Seen&Heard Editor: Marc Bridle                              Founder Len Mullenger: Len@musicweb-international.com

Google
MusicWeb Internet
     
  
 powered by FreeFind 




S & H International Festival/Opera Review

Aspen Festival 2003: PUCCINI: TOSCA, Aspen Festival Orchestra, David Zinman, conductor. Benedict Music Tent, Aspen, Colorado, USA, 19th July 2003 (HS)


Even though two of the three lead singers canceled, the Aspen Music Festival triumphed with its semi-staged presentation of Tosca thanks to the one holdover, tenor Alfredo Portilla as Cavaradossi, fill-in soprano Lisa Daltirus in the title role, and especially conductor David Zinman, who ought to conduct opera more.


Lisa Daltirus Tosca           Alfredo Portilla as Cavaradossi

Doing opera in a 2,050-seat space designed for symphonic and chamber works puts the emphasis on the music. Some of us think that's a pretty good idea, especially when the musical values are as deliciously achieved as they were here. Zinman drew extraordinarily fine playing from the Festival Orchestra, the ensemble comprising principals from leading orchestras (including a few from opera orchestras, including the Met's) filled out with select students from Aspen Music School. Zinman got the big dramatic gestures and most of the small ones, exhibiting a flair for Puccini's shifting tempos, making them sound as natural as a heartbeat.

Soprano Carol Vaness was originally scheduled to sing the title role, but illness sidelined her after her arrival in Aspen the weekend prior. Baritone James Morris also got to Aspen and participated in a few rehearsals before succumbing to an illness. Daltirus arrived on Monday in time for all the rehearsals as Tosca. Louis Otey was already the understudy for Morris.

From her first offstage utterance of "Mario! Mario!" Daltirus was impressive. She has a purity to her voice, something short of a full spinto at the top but lacking nothing in creaminess and clarity. Her chest voice has power, a requirement for any dramatic Tosca. Her acting was especially good in Act I and Act III, conveying the contradictions of her relationship with Cavaradossi and her fear and revulsion of Scarpia. In Act II, she could have done more with the extended business over Scarpia's corpse, but the push-pull with Scarpia came off splendidly and "Vissi d'arte" not only was musically satisfying but dramatic as well. This is a singer on the brink of stardom.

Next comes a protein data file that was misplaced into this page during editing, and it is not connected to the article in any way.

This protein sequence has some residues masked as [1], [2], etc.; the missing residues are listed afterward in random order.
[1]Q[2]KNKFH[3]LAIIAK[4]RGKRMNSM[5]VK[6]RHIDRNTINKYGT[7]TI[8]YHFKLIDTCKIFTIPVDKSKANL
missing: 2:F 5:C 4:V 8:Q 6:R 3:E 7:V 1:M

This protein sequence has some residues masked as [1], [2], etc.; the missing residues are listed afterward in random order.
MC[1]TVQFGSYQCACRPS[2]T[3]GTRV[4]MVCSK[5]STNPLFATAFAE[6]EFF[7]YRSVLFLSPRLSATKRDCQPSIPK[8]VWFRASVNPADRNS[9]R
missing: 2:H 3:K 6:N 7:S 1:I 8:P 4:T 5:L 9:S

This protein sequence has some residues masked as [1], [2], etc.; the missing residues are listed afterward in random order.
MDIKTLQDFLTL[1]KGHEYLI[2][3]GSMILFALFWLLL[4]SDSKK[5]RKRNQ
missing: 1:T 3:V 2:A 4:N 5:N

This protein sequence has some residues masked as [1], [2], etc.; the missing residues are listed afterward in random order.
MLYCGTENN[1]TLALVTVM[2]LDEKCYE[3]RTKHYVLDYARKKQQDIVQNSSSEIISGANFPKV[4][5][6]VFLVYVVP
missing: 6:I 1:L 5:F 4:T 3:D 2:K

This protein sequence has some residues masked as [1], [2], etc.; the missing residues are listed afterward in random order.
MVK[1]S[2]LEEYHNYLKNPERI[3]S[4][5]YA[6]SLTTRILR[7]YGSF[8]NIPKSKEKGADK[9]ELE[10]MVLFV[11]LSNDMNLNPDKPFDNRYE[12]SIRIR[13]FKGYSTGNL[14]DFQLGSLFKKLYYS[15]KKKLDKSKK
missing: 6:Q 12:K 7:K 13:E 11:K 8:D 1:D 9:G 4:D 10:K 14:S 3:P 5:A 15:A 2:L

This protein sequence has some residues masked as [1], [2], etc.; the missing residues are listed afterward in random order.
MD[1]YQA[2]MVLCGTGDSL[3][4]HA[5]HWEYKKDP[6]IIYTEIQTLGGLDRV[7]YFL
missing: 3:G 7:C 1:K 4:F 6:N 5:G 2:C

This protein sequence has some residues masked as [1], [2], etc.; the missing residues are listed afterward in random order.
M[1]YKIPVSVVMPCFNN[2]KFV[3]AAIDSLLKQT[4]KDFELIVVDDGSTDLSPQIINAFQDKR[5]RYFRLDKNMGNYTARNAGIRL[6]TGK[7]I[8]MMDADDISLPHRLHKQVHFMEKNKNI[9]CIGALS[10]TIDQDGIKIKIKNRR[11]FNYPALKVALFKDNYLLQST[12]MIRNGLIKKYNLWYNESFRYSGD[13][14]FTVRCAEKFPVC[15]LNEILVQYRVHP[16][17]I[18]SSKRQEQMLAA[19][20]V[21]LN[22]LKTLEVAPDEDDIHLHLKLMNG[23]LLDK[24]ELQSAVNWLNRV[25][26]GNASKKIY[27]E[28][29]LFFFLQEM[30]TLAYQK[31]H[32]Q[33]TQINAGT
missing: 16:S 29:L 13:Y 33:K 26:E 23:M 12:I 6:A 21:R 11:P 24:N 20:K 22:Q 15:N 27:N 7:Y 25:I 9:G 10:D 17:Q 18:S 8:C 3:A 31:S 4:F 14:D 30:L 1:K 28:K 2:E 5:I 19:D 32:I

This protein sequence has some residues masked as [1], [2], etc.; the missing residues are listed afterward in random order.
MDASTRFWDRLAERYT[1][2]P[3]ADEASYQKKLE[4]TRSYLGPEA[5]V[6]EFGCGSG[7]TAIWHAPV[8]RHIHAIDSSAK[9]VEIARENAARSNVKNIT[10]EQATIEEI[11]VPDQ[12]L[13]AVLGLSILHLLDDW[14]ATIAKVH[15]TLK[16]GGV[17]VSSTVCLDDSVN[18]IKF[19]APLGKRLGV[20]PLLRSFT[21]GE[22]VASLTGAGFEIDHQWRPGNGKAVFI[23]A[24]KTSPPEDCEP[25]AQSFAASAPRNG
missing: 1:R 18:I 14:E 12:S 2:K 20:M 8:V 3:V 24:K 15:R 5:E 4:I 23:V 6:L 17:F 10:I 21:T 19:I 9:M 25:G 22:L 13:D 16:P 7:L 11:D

In his scenes with Tosca, Portilla, a natural lyric tenor, invested Cavaradossi with a sweetness reminiscent at times of José Carreras. When he needed it, he could also call up enough squillo to give his "Vittoria, vittoria!" plenty of ring in Act II. "Recondita armonia" set the tone with elegant, lyrical singing, but his finest moments came in Act III. The rapport with Zinman and the orchestra was palpable as Portilla caressed "E lucevan le stelle" (set up beautifully by Joaquin Valdapeñas' gorgeous clarinet solo), and the opening phrases of "O dolci mani" couldn't have been more tender or moving.


Lisa Daltirus Tosca      Louis Otey Scarpia

Otey made Scarpia into the right combination of smarmy elegance and sheer terror. He experienced some sort of vocal issue toward the end of Act II, causing him to crack on several notes, but it seemed to be temporary and he recovered to finish strong. He is a strapping man with a big voice, though not quite big enough to power through the Te deum in Act I. The confrontation with Tosca generated more than few sparks.

The smaller roles were handled by students in the voice and opera program, some of whom, like bass Yung-Bok Kim as the Sacristan and baritone Brian Mulligan as the revolutionary-on-the-lam Angelotti, are already singing professionally on major opera stages. Kim was especially good, investing the Sacristan with a stooped walk, an appropriately testy personality and a rich, focused bass.

The staging was done by Edward Berkeley, who heads the opera programs at Julliard and Aspen, his direction conveying the story and the personal relationships as they develop rather than imposing directorial flagrances. Berkeley is especially good at linking what the singers do on stage with the music, often with subtle touches involving the way they react to each other to set up the next line.

The orchestra was positioned slightly off center, surrounded by raised platforms for the singers to move around on. The production also made use of the choir loft that wraps around the back and sides of the stage. Lighting and a few props suggested the chiesa Sant'Andrea della Valle in Act I, Scarpia's rooms at the Palazzo Farnese in Act II and the ramparts of Castel Sant'Angelo in Act III.

That was enough, especially with Zinman shaping a performance that gathered momentum irresistibly.

Harvey Steiman

Note: Harvey Steiman will be writing regularly from the Aspen Music Festival through its conclusion in mid August.


Lisa Daltirus Tosca      Louis Otey Scarpia

Photos: Alex Irvin.

 

 


Seen&Heard is part of MusicWeb Webmaster: Len Mullenger Len@musicweb-international.com

Return to: Seen&Heard Index


Return to: Music on the Web